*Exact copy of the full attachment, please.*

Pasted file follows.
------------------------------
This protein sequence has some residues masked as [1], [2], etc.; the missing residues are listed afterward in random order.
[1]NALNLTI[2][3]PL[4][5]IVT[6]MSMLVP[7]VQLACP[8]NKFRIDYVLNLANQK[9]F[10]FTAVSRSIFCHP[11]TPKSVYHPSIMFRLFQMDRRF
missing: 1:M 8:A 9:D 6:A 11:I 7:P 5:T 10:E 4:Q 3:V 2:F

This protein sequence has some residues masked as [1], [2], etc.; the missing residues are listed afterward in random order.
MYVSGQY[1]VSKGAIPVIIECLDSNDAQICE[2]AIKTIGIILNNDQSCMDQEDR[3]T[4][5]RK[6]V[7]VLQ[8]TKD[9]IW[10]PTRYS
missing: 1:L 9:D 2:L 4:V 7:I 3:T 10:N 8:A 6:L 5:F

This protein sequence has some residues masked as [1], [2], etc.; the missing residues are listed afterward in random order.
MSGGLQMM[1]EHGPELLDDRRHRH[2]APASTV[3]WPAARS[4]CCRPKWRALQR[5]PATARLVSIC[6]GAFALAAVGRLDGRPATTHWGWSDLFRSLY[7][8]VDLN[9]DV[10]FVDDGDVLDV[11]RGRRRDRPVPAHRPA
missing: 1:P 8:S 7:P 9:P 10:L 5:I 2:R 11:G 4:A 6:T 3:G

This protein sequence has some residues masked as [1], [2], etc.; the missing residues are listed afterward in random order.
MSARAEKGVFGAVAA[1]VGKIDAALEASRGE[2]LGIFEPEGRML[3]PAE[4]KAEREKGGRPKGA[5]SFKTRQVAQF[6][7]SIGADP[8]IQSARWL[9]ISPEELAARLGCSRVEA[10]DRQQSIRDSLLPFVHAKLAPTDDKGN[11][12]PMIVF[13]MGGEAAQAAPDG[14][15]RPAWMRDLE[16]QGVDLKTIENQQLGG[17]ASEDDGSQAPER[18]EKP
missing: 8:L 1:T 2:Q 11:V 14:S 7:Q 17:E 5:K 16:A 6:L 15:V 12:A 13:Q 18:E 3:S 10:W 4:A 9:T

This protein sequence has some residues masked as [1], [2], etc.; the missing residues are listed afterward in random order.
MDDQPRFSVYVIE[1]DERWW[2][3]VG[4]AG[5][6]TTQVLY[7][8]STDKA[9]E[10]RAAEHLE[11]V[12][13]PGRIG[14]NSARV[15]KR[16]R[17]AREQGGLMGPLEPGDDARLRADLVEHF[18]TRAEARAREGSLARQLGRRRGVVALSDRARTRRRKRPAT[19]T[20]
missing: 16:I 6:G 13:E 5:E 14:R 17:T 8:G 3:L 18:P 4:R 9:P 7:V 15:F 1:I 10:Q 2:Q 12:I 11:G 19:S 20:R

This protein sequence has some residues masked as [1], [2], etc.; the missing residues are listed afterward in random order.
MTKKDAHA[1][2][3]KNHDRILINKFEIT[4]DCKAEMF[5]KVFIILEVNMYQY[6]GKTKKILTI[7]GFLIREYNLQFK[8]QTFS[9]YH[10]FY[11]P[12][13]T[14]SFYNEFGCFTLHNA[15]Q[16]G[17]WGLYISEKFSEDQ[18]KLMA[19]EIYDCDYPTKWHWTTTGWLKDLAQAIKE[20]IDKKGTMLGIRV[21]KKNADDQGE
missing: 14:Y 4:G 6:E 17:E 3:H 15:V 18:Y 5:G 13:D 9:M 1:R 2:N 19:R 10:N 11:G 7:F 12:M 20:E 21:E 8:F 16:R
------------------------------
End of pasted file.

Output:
This protein sequence has some residues masked as [1], [2], etc.; the missing residues are listed afterward in random order.
[1]NALNLTI[2][3]PL[4][5]IVT[6]MSMLVP[7]VQLACP[8]NKFRIDYVLNLANQK[9]F[10]FTAVSRSIFCHP[11]TPKSVYHPSIMFRLFQMDRRF
missing: 1:M 8:A 9:D 6:A 11:I 7:P 5:T 10:E 4:Q 3:V 2:F

This protein sequence has some residues masked as [1], [2], etc.; the missing residues are listed afterward in random order.
MYVSGQY[1]VSKGAIPVIIECLDSNDAQICE[2]AIKTIGIILNNDQSCMDQEDR[3]T[4][5]RK[6]V[7]VLQ[8]TKD[9]IW[10]PTRYS
missing: 1:L 9:D 2:L 4:V 7:I 3:T 10:N 8:A 6:L 5:F

This protein sequence has some residues masked as [1], [2], etc.; the missing residues are listed afterward in random order.
MSGGLQMM[1]EHGPELLDDRRHRH[2]APASTV[3]WPAARS[4]CCRPKWRALQR[5]PATARLVSIC[6]GAFALAAVGRLDGRPATTHWGWSDLFRSLY[7][8]VDLN[9]DV[10]FVDDGDVLDV[11]RGRRRDRPVPAHRPA
missing: 1:P 8:S 7:P 9:P 10:L 5:I 2:R 11:G 4:A 6:T 3:G

This protein sequence has some residues masked as [1], [2], etc.; the missing residues are listed afterward in random order.
MSARAEKGVFGAVAA[1]VGKIDAALEASRGE[2]LGIFEPEGRML[3]PAE[4]KAEREKGGRPKGA[5]SFKTRQVAQF[6][7]SIGADP[8]IQSARWL[9]ISPEELAARLGCSRVEA[10]DRQQSIRDSLLPFVHAKLAPTDDKGN[11][12]PMIVF[13]MGGEAAQAAPDG[14][15]RPAWMRDLE[16]QGVDLKTIENQQLGG[17]ASEDDGSQAPER[18]EKP
missing: 8:L 1:T 2:Q 11:V 14:S 7:Q 17:E 5:K 16:A 6:L 15:V 12:A 13:Q 18:E 3:S 10:W 4:A 9:T

This protein sequence has some residues masked as [1], [2], etc.; the missing residues are listed afterward in random order.
MDDQPRFSVYVIE[1]DERWW[2][3]VG[4]AG[5][6]TTQVLY[7][8]STDKA[9]E[10]RAAEHLE[11]V[12][13]PGRIG[14]NSARV[15]KR[16]R[17]AREQGGLMGPLEPGDDARLRADLVEHF[18]TRAEARAREGSLARQLGRRRGVVALSDRARTRRRKRPAT[19]T[20]
missing: 16:I 6:G 13:E 5:E 14:R 17:T 8:G 3:L 18:P 4:R 9:P 7:V 15:F 1:I 10:Q 2:Q 12:I 11:G 19:S 20:R

This protein sequence has some residues masked as [1], [2], etc.; the missing residues are listed afterward in random order.
MTKKDAHA[1][2][3]KNHDRILINKFEIT[4]DCKAEMF[5]KVFIILEVNMYQY[6]GKTKKILTI[7]GFLIREYNLQFK[8]QTFS[9]YH[10]FY[11]P[12][13]T[14]SFYNEFGCFTLHNA[15]Q[16]G[17]WGLYISEKFSEDQ[18]KLMA[19]EIYDCDYPTKWHWTTTGWLKDLAQAIKE[20]IDKKGTMLGIRV[21]KKNADDQGE
missing: 14:Y 4:G 6:E 17:E 3:H 15:V 18:Y 5:G 13:D 9:M 1:R 2:N 19:R 10:N 11:G 7:F 12:M 20:E 21:E 8:F 16:R